Publications

Illinois Bar Journal

The Magazine of Illinois Lawyers

May 1999Volume 87Number 5Pages 229-288

May 1999 Illinois Bar Journal Cover Image

Practice News

244
Illinois Law Update

An injured person may file a product liability suit within two years after the date of injury, even if the repose period expired in the meantime; and more.

See cases, legislation, and administrative agencies.

Articles

250
Illinois Supreme Court | By
Tim Eaton
and
Nancy J. Arnold
Sweeping constitutional questions took a backseat to more prosaic — but still important — matters.
268
Illinois Supreme Court/Criminal Law and Procedure | By
James H. Reddy
The high court laid down the law last year on proper procedure in guilty-plea appeals and more.
276
Employment Law | By
Chief Judge Joe Billy McDade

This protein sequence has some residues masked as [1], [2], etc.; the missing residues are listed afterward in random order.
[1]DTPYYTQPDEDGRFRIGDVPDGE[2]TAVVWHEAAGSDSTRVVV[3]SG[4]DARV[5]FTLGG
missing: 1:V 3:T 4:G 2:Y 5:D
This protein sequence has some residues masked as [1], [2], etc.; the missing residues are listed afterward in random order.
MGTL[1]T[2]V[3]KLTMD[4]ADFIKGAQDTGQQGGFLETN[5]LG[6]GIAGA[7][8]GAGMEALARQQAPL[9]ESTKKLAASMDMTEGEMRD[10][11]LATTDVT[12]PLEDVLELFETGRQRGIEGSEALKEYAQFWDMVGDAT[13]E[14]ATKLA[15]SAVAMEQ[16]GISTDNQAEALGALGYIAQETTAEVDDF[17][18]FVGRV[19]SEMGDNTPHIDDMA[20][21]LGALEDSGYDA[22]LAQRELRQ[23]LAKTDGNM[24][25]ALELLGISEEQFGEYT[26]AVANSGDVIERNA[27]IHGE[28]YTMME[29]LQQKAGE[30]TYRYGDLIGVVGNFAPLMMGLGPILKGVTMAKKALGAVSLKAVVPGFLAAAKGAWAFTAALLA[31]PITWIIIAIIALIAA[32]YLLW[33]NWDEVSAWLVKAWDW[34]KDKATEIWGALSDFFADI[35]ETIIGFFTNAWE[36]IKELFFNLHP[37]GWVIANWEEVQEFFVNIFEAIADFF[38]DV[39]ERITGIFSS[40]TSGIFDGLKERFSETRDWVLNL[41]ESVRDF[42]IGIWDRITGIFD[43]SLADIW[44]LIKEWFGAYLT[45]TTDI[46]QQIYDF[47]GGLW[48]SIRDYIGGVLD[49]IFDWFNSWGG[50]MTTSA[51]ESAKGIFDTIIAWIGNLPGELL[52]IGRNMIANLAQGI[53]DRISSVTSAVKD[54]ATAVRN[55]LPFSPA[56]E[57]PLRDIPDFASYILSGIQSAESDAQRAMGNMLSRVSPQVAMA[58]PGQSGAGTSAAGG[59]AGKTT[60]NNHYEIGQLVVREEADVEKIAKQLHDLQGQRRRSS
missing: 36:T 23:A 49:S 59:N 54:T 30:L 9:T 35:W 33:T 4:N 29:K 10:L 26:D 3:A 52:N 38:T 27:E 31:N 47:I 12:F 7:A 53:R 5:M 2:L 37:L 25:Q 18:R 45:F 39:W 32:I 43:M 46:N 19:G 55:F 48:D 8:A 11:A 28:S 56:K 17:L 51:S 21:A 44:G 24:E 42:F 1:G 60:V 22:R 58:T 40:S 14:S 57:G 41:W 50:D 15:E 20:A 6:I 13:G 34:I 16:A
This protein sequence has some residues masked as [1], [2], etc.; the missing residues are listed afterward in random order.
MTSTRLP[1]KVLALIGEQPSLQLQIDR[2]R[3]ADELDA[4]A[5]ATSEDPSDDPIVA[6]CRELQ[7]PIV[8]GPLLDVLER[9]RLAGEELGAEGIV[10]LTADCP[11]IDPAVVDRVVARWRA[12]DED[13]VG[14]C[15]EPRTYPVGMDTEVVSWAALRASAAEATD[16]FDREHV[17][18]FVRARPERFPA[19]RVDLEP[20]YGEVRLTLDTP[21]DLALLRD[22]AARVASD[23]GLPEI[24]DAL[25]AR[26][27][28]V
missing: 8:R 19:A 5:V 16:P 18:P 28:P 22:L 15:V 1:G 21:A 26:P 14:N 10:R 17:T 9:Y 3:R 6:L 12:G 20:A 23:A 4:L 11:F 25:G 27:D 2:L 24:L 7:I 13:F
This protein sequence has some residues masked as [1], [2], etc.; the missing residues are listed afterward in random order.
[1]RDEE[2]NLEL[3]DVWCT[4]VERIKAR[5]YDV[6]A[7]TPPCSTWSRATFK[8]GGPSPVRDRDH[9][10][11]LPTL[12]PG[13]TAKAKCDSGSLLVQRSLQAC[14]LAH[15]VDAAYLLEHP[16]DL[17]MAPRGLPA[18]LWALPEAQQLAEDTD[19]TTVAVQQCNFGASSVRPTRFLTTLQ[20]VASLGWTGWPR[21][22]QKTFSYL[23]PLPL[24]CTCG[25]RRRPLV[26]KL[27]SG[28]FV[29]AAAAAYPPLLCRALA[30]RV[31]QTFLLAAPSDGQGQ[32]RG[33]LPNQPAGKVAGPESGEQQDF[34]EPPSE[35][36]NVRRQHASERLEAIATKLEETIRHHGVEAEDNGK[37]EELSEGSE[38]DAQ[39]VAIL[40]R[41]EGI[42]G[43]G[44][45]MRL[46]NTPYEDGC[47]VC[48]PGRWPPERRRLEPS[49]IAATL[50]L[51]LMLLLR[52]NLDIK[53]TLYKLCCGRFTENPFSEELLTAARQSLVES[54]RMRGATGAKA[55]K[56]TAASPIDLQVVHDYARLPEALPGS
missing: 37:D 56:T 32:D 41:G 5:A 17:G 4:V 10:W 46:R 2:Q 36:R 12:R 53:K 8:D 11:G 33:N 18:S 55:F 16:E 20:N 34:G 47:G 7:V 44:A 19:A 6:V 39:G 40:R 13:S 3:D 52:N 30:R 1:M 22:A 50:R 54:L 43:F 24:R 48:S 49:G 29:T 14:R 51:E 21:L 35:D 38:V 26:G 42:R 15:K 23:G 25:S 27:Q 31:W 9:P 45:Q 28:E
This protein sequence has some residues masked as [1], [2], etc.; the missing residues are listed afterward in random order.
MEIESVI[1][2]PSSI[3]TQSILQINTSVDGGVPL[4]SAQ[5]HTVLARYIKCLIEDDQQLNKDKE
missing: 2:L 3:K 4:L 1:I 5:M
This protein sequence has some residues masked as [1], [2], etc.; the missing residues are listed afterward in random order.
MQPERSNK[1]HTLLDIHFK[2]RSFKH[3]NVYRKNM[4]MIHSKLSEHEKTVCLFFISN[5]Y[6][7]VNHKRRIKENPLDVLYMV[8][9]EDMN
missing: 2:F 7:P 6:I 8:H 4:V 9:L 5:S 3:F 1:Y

,
Robin Washburne Cozette
, and
Kimberly Prince Klein
A review of the murky law in this area, with model jury instructions and special interrogatories to guide practitioners.

Columns

234
Letters to the Editor
Single-subject rule: falling on the sword of Damocles?
235
Editor’s Note | By
Stephen C. Buser
Once again we've called upon members of the Appellate Lawyers Association to look back on the preceding supreme court year, and once again they've delivered a thoughtful and thorough review.
236
President’s Page | By
Timothy L. Bertschy
Lawyers have a unique heritage as public citizens.
238
The Lawyer’s Journal | By
Bonnie McGrath
The high court revisits the single-subject rule.
249
ISBA Senior Counsellors Honored
Association records indicate that the following members, most of whom were admitted to the bar in 1949.
281
Law Office Management & Technology | By
Paul Sullivan
Now lawyers can conduct real estate closings and distribute checks before the buyer's check has cleared, putting them on a level field with title companies and lenders.
283
Finding Illinois Law | By
James E. Duggan
The court of claims is an unfamiliar realm to many lawyers; here's a guide.
285
Legal Communication | By
Maureen B. Collins
Give your audience what it wants; first, though, figure out who your audience is.